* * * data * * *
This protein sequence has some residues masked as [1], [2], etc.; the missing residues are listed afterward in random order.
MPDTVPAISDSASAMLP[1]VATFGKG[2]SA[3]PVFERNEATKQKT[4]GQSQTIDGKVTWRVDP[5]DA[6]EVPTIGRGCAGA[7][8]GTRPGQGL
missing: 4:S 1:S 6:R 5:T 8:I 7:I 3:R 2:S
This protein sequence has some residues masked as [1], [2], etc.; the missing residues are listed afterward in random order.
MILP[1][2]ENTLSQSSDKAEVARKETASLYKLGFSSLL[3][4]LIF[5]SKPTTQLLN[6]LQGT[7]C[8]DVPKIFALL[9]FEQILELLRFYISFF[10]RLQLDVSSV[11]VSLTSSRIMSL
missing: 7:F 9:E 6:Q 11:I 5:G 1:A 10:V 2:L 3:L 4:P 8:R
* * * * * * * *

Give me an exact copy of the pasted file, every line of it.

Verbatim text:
This protein sequence has some residues masked as [1], [2], etc.; the missing residues are listed afterward in random order.
MPDTVPAISDSASAMLP[1]VATFGKG[2]SA[3]PVFERNEATKQKT[4]GQSQTIDGKVTWRVDP[5]DA[6]EVPTIGRGCAGA[7][8]GTRPGQGL
missing: 4:S 1:S 6:R 5:T 8:I 7:I 3:R 2:S
This protein sequence has some residues masked as [1], [2], etc.; the missing residues are listed afterward in random order.
MILP[1][2]ENTLSQSSDKAEVARKETASLYKLGFSSLL[3][4]LIF[5]SKPTTQLLN[6]LQGT[7]C[8]DVPKIFALL[9]FEQILELLRFYISFF[10]RLQLDVSSV[11]VSLTSSRIMSL
missing: 7:F 9:E 6:Q 11:I 5:G 1:A 10:V 2:L 3:L 4:P 8:R